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CSS: Core Concepts

Using RGB values


From:

CSS: Core Concepts

with James Williamson

Video: Using RGB values

No matter how you define your color in CSS, chances are it's being displayed using RGB. RGB is short for red, green and blue, and is the primary color method used by screen devices. RGB is an additive color method, featuring a mixture of red, green and blue values that range between 0 and 255. If all three are set to 255, you get white. If all the colors are removed and set to 0, you get black. CSS offers support for RGB values through two forms of syntax.
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  1. 4m 57s
    1. Welcome
      55s
    2. Using the exercise files
      4m 2s
  2. 1h 7m
    1. Exploring default styling
      4m 56s
    2. CSS authoring tools
      2m 29s
    3. CSS syntax
      4m 45s
    4. Writing a selector
      4m 10s
    5. Setting properties
      8m 40s
    6. Common units of measurement
      7m 47s
    7. Inline styles
      5m 1s
    8. Embedded styles
      5m 19s
    9. Using external style sheets
      10m 34s
    10. Checking for browser support
      8m 48s
    11. Dealing with browser inconsistencies
      5m 30s
  3. 2h 15m
    1. Structuring HTML correctly
      2m 51s
    2. Element selectors
      4m 52s
    3. Class selectors
      6m 4s
    4. ID selectors
      3m 27s
    5. Using classes and IDs
      10m 7s
    6. Element-specific selectors
      4m 35s
    7. The universal selector
      5m 42s
    8. Grouping selectors
      4m 49s
    9. Descendent selectors
      7m 32s
    10. Child selectors
      5m 7s
    11. Adjacent selectors
      5m 30s
    12. Attribute selectors
      12m 43s
    13. Pseudo-class selectors
      3m 54s
    14. Dynamic pseudo-class selectors
      8m 29s
    15. Structural pseudo-class selectors
      6m 45s
    16. Nth-child selectors
      13m 10s
    17. Pseudo-element selectors
      12m 40s
    18. Targeting page content: Lab
      8m 56s
    19. Targeting page content: Solution
      7m 59s
  4. 42m 39s
    1. What happens when styles conflict?
      4m 0s
    2. Understanding the cascade
      5m 47s
    3. Using inheritance
      6m 11s
    4. Selector specificity
      6m 55s
    5. The !important declaration
      4m 5s
    6. Reducing conflicts through planning
      3m 33s
    7. Resolving conflicts: Lab
      6m 45s
    8. Resolving conflicts: Solution
      5m 23s
  5. 1h 47m
    1. Setting a font family
      7m 10s
    2. Using @font-face
      9m 18s
    3. Setting font size
      7m 35s
    4. Font style and font weight
      6m 52s
    5. Transforming text
      3m 58s
    6. Using text variants
      2m 49s
    7. Text decoration options
      4m 26s
    8. Setting text color
      3m 2s
    9. Writing font shorthand notation
      8m 49s
    10. Controlling text alignment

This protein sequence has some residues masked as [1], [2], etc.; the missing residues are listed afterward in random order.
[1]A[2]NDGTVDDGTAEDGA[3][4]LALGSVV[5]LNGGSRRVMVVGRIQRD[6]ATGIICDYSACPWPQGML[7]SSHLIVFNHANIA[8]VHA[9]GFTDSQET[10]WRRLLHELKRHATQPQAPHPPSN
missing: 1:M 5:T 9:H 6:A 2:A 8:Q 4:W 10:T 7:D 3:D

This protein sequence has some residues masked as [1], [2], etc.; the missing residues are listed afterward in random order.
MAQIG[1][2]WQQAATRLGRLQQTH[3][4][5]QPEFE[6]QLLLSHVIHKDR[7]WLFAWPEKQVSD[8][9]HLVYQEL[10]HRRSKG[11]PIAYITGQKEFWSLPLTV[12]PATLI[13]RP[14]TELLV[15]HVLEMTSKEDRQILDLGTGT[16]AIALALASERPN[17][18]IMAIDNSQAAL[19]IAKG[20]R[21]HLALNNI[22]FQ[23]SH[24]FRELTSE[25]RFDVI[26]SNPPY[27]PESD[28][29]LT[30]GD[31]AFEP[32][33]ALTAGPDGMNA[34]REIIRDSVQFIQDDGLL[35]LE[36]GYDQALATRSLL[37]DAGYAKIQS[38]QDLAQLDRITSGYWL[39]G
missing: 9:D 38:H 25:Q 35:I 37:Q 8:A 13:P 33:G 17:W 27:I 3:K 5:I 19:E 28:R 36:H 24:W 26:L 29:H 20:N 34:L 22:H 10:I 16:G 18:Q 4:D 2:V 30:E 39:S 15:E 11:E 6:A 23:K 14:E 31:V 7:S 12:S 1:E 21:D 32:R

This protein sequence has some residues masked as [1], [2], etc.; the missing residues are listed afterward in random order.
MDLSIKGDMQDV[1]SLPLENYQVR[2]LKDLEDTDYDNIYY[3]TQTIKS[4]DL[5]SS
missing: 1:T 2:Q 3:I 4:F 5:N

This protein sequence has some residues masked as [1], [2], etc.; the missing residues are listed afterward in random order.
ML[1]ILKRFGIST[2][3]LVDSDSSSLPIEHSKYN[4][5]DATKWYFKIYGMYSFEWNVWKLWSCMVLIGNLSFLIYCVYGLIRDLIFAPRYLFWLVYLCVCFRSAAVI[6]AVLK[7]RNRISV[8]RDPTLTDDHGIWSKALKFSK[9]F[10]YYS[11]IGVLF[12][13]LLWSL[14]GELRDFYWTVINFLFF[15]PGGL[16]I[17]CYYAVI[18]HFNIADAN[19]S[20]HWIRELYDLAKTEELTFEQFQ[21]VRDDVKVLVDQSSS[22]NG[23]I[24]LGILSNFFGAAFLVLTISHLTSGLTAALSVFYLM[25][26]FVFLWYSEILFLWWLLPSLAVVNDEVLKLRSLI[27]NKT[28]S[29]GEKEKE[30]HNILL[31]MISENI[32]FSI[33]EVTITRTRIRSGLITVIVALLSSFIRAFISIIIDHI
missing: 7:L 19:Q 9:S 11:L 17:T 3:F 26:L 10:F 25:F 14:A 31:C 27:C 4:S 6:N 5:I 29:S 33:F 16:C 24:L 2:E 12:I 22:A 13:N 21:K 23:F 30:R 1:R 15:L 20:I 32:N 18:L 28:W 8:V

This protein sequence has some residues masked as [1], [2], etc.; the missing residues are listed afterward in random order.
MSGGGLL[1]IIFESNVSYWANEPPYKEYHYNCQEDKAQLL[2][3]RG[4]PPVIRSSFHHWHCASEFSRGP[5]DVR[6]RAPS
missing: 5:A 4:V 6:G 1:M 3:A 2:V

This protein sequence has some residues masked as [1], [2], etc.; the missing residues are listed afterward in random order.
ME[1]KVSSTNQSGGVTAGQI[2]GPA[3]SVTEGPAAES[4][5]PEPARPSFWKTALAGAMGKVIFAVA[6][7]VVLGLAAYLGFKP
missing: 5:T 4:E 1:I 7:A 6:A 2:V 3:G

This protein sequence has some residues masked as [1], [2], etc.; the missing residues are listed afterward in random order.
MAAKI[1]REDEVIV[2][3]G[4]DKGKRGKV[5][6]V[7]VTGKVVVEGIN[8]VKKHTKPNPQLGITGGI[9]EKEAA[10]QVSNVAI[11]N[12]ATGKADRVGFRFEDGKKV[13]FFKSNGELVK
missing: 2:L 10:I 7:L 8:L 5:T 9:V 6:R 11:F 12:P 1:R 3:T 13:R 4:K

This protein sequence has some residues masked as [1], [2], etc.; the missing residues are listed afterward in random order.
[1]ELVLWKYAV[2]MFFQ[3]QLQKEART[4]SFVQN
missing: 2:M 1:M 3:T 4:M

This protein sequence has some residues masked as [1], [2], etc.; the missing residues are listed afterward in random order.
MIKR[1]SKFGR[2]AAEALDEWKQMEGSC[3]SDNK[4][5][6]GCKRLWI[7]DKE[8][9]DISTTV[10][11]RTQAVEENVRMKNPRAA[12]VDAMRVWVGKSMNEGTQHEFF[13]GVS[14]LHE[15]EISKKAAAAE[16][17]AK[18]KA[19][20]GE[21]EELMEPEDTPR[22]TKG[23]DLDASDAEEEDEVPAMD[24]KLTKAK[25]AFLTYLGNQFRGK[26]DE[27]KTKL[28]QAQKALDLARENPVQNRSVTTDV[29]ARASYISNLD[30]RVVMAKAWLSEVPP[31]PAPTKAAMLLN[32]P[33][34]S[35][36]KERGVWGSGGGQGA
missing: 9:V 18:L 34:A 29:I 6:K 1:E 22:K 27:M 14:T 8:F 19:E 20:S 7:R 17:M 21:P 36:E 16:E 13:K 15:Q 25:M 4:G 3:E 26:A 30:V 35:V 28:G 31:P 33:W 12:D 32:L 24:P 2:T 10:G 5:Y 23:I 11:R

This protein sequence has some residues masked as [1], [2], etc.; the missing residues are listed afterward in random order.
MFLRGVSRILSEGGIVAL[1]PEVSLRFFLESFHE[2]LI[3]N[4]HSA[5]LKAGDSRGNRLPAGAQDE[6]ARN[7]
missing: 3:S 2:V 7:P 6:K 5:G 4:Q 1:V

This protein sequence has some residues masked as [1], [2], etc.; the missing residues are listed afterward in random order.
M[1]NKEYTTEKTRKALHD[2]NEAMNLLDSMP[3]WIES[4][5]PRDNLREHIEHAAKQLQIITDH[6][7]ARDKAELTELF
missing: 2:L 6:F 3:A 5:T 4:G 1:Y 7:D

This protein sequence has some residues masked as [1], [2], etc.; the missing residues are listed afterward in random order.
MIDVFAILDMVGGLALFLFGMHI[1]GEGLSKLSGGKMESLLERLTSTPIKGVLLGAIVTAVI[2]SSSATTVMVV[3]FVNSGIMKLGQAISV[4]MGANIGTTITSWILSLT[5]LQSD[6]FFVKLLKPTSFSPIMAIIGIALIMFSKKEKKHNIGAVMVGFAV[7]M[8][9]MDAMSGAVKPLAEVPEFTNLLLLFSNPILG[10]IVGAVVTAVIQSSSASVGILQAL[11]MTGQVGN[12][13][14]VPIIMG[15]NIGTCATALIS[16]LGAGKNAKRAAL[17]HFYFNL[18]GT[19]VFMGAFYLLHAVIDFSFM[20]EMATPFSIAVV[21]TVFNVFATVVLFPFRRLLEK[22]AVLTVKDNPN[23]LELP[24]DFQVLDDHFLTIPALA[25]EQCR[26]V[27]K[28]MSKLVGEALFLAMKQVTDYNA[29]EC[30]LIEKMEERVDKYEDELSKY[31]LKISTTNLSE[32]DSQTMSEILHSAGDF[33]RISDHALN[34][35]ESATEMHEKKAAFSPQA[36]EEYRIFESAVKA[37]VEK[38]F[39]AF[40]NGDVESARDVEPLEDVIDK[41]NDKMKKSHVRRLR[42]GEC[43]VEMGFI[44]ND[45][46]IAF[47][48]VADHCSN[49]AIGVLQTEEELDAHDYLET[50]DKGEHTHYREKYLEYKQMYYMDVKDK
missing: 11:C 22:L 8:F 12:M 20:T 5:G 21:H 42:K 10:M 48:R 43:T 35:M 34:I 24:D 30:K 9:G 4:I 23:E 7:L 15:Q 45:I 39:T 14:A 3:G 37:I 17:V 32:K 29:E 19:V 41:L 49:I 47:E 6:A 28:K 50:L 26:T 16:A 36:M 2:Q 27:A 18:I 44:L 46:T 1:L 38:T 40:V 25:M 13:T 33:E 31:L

6m 33s
    11. Letter and word spacing
      9m 11s
    12. Indenting text
      4m 30s
    13. Adjusting paragraph line height
      10m 30s
    14. Controlling the space between elements
      6m 41s
    15. Basic text formatting: Lab
      8m 45s
    16. Basic text formatting: Solution
      7m 14s
  6. 2h 1m
    1. Understanding the box model
      16m 53s
    2. Controlling element spacing
      14m 29s
    3. Controlling interior spacing
      10m 49s
    4. Margin and padding shorthand notation
      6m 27s
    5. Adding borders
      8m 57s
    6. Defining element size
      10m 7s
    7. Creating rounded corners
      6m 58s
    8. Background properties
      2m 51s
    9. Using background images
      5m 10s
    10. Controlling image positioning
      10m 25s
    11. Using multiple backgrounds
      7m 5s
    12. Background shorthand notation
      5m 25s
    13. Styling container elements: Lab
      7m 55s
    14. Styling container elements: Solution
      8m 17s
  7. 47m 51s
    1. Color keyword definitions
      5m 4s
    2. Understanding hexadecimal notation
      6m 5s
    3. Using RGB values
      4m 58s
    4. Using HSL values
      5m 17s
    5. Working with opacity
      2m 23s
    6. Using RGBa and HSLa
      3m 8s
    7. Styling drop shadows
      5m 38s
    8. CSS gradients
      6m 32s
    9. Working with color: Lab
      4m 26s
    10. Working with color: Solution
      4m 20s
  8. 1m 58s
    1. Additional resources
      1m 58s

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CSS: Core Concepts
8h 49m Beginner Nov 22, 2011

Viewers: in countries Watching now:

In this hands-on course, James Williamson demonstrates the concepts that form the foundation of Cascading Style Sheets (CSS), including styling text, adding margins and padding, and controlling how images display. The course also explores the tools needed to work with CSS, the differences between embedded and external styles, how to use selectors to target elements, and what to do when styles conflict.

Topics include:
  • Exploring default styling
  • Writing a selector
  • Setting properties
  • Working with common units of measurement, including ems and pixels
  • Structuring HTML correctly
  • Understanding the cascade and inheritance
  • Setting a font family, font size, text color, and more